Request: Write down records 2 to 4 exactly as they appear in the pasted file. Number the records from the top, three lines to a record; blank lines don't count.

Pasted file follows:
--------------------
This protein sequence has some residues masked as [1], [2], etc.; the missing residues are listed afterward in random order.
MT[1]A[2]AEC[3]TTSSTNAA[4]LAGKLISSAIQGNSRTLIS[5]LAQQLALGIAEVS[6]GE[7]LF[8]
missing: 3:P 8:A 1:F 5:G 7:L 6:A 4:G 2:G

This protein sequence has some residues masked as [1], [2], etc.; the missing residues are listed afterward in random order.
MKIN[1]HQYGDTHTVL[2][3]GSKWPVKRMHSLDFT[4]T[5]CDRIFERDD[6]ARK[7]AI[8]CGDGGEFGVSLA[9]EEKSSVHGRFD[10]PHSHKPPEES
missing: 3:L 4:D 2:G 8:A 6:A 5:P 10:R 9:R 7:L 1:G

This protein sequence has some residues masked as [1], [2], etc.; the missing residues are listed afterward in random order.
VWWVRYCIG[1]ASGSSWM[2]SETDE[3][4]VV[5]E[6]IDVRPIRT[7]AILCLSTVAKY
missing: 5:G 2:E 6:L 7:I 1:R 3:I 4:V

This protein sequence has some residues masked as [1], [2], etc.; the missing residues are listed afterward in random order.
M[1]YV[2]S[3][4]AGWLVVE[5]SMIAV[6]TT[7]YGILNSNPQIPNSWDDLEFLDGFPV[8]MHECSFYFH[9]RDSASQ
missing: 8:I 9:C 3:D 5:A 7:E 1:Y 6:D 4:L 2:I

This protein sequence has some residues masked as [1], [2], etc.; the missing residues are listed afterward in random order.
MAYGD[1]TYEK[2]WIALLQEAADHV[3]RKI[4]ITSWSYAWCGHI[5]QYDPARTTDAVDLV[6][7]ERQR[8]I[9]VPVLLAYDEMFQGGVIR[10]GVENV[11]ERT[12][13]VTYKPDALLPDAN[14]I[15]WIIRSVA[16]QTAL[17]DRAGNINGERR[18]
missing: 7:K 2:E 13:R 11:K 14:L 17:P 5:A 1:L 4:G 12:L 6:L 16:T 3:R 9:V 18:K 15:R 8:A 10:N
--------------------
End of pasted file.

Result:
This protein sequence has some residues masked as [1], [2], etc.; the missing residues are listed afterward in random order.
MKIN[1]HQYGDTHTVL[2][3]GSKWPVKRMHSLDFT[4]T[5]CDRIFERDD[6]ARK[7]AI[8]CGDGGEFGVSLA[9]EEKSSVHGRFD[10]PHSHKPPEES
missing: 3:L 4:D 2:G 8:A 6:A 5:P 10:R 9:R 7:L 1:G

This protein sequence has some residues masked as [1], [2], etc.; the missing residues are listed afterward in random order.
VWWVRYCIG[1]ASGSSWM[2]SETDE[3][4]VV[5]E[6]IDVRPIRT[7]AILCLSTVAKY
missing: 5:G 2:E 6:L 7:I 1:R 3:I 4:V

This protein sequence has some residues masked as [1], [2], etc.; the missing residues are listed afterward in random order.
M[1]YV[2]S[3][4]AGWLVVE[5]SMIAV[6]TT[7]YGILNSNPQIPNSWDDLEFLDGFPV[8]MHECSFYFH[9]RDSASQ
missing: 8:I 9:C 3:D 5:A 7:E 1:Y 6:D 4:L 2:I